There are practices that should always be followed when traveling with officiating partners to make sure everyone gets to the game on-time, and gets along with each other.
Assigners often encourage officials to ride together when possible. One rationale is security — officials can arrive and leave together. Irate fans are less inclined to accost a crew as opposed to individuals.
Another school of thought is that instead of putting wear and tear on multiple vehicles traveling to the same venue and burning more fuel, only one vehicle is needed. Some others find that traveling as a group fosters pregame discussions and develops rapport and camaraderie.
While all of those are legitimate theories, traveling together may pose some particular challenges from an etiquette standpoint. Whether you are pro or con when it comes to traveling as a crew or alone, consider the following points for drivers and riders.
For the driver
If you smoke, try to refrain while transporting the crew to the game site. Smoking is a health hazard for not only you but also for your crew as well (secondhand smoke affects others in the vicinity of the smoker).
Try to meet at a central location so that each crewmember has approximately the same distance home if at all possible.
Keep your vehicle’s interior relatively clean to accommodate the other riders. Take out any child seats, make sure the floors and seats are clear of clutter and make sure there is enough room for all equipment bags. That will improve the emotional climate of the ride.
Avoid speeding to your game site. That is particularly true if weather and road conditions are less than ideal. Your safety and that of your crew is more important than being late. Leave early enough to eliminate the need for hurry. If running late, call the supervisor and/or school to give them a heads up. The time you are trying to save is negated by the time sitting at the side of the road while the police officer is writing the ticket.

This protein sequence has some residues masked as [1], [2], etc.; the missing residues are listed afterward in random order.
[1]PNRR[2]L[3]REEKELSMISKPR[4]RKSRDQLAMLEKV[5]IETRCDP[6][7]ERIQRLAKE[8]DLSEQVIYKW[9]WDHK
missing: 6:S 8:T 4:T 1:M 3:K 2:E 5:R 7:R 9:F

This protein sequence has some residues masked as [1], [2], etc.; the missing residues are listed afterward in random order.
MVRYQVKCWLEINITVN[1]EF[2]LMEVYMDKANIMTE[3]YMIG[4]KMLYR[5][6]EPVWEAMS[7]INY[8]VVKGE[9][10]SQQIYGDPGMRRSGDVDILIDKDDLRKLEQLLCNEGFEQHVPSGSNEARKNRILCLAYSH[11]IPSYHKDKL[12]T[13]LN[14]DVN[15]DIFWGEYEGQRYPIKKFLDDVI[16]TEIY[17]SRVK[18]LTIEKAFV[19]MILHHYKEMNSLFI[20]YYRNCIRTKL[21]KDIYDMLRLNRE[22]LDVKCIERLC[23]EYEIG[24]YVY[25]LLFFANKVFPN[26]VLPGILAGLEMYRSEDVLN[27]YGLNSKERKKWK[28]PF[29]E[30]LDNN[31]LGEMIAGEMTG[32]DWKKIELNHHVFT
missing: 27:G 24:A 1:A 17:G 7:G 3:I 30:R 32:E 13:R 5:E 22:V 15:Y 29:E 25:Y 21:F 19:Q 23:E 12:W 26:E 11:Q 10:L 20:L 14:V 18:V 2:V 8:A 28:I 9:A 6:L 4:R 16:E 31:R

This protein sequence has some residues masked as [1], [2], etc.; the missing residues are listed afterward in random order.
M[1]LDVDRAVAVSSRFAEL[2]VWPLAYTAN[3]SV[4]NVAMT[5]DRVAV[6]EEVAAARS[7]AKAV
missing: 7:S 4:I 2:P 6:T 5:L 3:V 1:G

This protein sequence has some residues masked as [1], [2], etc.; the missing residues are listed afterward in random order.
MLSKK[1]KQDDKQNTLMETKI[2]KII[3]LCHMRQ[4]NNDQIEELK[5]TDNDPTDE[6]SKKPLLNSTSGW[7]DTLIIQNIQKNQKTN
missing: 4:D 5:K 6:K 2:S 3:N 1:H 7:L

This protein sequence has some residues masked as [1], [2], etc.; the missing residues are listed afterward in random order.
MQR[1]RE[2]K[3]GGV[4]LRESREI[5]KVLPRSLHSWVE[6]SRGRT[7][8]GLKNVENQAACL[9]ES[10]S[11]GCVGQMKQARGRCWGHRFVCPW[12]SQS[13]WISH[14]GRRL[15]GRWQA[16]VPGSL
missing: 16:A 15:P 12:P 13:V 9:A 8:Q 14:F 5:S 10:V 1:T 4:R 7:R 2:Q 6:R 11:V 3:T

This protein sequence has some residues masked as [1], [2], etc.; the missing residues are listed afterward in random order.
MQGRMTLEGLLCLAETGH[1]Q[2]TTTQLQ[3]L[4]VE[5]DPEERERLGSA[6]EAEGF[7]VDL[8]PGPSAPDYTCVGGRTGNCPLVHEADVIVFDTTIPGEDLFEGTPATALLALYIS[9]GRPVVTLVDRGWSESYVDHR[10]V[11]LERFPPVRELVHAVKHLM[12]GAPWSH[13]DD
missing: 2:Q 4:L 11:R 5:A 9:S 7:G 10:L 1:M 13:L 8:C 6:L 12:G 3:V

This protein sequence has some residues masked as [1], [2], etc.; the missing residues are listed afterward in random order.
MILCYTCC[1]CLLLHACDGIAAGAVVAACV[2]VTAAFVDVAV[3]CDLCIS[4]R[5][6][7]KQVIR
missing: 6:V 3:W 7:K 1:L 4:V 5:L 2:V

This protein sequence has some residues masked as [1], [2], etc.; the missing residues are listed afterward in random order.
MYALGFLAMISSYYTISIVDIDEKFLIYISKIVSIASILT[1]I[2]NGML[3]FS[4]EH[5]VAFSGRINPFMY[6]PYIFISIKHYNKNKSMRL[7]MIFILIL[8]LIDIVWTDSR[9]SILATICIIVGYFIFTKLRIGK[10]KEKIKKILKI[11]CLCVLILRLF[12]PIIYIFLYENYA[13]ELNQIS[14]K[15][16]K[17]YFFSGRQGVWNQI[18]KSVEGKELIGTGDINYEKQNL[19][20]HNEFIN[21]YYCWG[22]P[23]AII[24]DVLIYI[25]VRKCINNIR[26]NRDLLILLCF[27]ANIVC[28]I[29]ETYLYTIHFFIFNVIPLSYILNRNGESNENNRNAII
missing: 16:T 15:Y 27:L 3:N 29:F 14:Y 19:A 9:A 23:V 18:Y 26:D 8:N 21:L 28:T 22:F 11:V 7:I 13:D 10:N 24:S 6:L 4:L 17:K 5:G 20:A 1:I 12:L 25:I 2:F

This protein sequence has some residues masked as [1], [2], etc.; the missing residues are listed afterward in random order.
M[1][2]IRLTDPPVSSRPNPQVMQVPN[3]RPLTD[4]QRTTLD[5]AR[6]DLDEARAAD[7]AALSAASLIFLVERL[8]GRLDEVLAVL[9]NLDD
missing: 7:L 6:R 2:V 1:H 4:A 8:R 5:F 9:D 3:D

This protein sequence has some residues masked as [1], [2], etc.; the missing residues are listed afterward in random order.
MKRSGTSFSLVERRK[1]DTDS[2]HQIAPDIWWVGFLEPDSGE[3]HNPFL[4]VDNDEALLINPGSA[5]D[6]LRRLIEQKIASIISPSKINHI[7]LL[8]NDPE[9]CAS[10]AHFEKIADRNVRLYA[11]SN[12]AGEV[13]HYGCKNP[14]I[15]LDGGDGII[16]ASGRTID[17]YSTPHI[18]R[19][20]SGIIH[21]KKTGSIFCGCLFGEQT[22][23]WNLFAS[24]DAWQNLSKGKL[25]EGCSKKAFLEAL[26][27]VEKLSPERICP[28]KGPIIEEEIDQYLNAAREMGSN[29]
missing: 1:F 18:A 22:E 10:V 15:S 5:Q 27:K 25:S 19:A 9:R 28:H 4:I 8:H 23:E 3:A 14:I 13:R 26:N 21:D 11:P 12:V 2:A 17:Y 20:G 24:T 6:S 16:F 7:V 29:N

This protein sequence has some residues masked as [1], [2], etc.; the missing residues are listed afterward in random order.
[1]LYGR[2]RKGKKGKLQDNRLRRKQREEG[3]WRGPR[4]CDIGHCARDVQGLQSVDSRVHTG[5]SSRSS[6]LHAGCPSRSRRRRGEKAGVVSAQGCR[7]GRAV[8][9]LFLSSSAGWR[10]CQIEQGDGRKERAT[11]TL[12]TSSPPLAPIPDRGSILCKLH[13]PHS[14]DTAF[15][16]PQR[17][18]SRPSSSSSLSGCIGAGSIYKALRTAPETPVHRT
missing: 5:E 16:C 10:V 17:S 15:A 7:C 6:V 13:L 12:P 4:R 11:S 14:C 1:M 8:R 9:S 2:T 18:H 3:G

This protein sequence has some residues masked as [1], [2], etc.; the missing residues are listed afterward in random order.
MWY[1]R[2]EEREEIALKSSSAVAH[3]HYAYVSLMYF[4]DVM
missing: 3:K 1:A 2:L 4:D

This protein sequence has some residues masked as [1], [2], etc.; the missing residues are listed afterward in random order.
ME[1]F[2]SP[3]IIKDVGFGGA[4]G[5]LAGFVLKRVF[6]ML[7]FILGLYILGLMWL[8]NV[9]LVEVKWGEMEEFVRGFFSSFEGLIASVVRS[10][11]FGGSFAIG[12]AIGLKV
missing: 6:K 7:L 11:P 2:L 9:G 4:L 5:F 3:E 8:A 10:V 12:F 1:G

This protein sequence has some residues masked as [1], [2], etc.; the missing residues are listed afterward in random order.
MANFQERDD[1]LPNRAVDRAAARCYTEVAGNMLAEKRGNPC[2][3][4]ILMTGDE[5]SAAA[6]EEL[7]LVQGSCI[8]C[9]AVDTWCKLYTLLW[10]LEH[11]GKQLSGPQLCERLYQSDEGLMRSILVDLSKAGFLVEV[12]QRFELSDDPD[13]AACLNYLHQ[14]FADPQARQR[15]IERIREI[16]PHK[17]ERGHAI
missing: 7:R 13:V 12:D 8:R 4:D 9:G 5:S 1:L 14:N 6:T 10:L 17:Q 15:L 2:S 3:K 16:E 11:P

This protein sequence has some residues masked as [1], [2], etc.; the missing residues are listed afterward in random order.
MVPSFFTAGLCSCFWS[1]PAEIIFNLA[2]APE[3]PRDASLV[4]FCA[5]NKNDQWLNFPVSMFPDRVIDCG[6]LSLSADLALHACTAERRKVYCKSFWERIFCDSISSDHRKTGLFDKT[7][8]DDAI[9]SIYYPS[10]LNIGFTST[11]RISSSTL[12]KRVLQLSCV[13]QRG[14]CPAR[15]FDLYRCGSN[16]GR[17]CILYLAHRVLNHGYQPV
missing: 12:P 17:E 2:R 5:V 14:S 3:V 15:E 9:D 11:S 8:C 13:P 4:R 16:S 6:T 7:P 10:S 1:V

Be sure someone on the crew knows exactly where you are going or has a global positioning system. Ostensibly, the crew chief has been in contact with the game administrator and has confirmed the game site and where the officials are to park.
If the crew stops for refreshments after the game, take it easy on the alcohol. Again, safety takes precedence. Not to mention that an official who is ticketed for driving under the influence may find his or her future schedule and reputation negatively affected.
Meet the driver at the designated place and on time. The drive should be relaxed rather than rushed or angst-filled because someone showed up late.
Offer to help the driver with the cost of fuel. He or she may not take it, but the gesture has value. Passengers can chip in to pay for the driver’s postgame meal or beverages as a way of showing appreciation.
Don’t smoke in the driver’s vehicle. Ask the driver if he or she allows snacks or non-alcoholic beverages to be consumed in the vehicle. If so, dispose of cans, bottles and wrappers rather than leaving them in the vehicle.
Don’t bother the driver to stop without good cause. Bathroom breaks are inevitable, but simply being hungry is not a reason to stop the driver en route. Don’t distract the driver; keep the noise down, be it music or conversation.
The ride home is not the time to heatedly debate calls from the game. A postgame evaluation is not only acceptable but encouraged. However, any such discussion should be professional and free of personal attacks on crewmates.
There are plenty of benefits to carpooling. But there are pitfalls as well. Avoid them and your crew will perform better.
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